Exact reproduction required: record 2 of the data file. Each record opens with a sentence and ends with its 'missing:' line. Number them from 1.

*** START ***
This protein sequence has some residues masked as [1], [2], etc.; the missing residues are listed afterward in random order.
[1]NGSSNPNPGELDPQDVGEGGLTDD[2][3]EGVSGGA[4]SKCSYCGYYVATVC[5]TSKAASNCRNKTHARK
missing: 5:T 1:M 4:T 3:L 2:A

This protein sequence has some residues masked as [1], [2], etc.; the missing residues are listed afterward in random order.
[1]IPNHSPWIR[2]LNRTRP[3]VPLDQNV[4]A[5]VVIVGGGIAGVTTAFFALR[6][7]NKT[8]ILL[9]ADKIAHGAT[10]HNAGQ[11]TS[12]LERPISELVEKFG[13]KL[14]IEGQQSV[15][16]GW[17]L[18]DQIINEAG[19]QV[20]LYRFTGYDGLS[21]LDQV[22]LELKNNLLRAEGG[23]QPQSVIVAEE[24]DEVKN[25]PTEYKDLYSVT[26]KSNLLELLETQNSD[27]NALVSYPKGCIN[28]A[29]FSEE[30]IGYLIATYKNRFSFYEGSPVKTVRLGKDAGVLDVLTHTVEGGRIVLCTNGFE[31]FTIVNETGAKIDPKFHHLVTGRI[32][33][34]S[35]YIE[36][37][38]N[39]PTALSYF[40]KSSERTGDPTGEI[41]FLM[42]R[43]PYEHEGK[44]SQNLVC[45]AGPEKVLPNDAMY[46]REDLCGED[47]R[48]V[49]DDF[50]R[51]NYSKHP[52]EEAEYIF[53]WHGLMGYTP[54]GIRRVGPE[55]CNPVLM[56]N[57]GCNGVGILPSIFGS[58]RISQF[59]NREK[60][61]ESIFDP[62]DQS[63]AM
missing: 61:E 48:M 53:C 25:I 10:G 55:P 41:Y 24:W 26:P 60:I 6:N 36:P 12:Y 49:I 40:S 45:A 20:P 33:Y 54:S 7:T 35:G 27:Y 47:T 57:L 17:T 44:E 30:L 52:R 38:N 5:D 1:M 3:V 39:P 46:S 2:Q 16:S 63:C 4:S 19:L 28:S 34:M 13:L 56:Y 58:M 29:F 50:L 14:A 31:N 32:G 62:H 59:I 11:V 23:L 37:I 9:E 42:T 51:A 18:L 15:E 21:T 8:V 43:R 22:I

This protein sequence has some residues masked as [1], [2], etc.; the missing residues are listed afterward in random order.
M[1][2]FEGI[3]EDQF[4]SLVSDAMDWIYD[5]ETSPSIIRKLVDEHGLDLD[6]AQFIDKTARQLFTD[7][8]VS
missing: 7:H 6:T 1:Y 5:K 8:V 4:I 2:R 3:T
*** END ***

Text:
This protein sequence has some residues masked as [1], [2], etc.; the missing residues are listed afterward in random order.
[1]IPNHSPWIR[2]LNRTRP[3]VPLDQNV[4]A[5]VVIVGGGIAGVTTAFFALR[6][7]NKT[8]ILL[9]ADKIAHGAT[10]HNAGQ[11]TS[12]LERPISELVEKFG[13]KL[14]IEGQQSV[15][16]GW[17]L[18]DQIINEAG[19]QV[20]LYRFTGYDGLS[21]LDQV[22]LELKNNLLRAEGG[23]QPQSVIVAEE[24]DEVKN[25]PTEYKDLYSVT[26]KSNLLELLETQNSD[27]NALVSYPKGCIN[28]A[29]FSEE[30]IGYLIATYKNRFSFYEGSPVKTVRLGKDAGVLDVLTHTVEGGRIVLCTNGFE[31]FTIVNETGAKIDPKFHHLVTGRI[32][33][34]S[35]YIE[36][37][38]N[39]PTALSYF[40]KSSERTGDPTGEI[41]FLM[42]R[43]PYEHEGK[44]SQNLVC[45]AGPEKVLPNDAMY[46]REDLCGED[47]R[48]V[49]DDF[50]R[51]NYSKHP[52]EEAEYIF[53]WHGLMGYTP[54]GIRRVGPE[55]CNPVLM[56]N[57]GCNGVGILPSIFGS[58]RISQF[59]NREK[60][61]ESIFDP[62]DQS[63]AM
missing: 61:E 48:M 53:C 25:I 10:G 55:P 41:Y 24:W 26:P 60:I 6:N 36:P 12:Y 49:I 40:S 45:A 20:P 33:Y 54:S 7:T 35:G 27:Y 47:T 57:L 17:T 44:E 30:L 52:R 38:N 5:D 1:M 3:V 39:P 46:S 2:Q 16:S 63:C 4:S 19:L 28:S 34:M 13:L 56:Y 58:M 29:F 50:L 14:A 31:N 32:G 62:H 59:I 11:V 23:L 37:I 9:E 42:T 51:A 18:L 15:E 21:T 8:V 43:R 22:I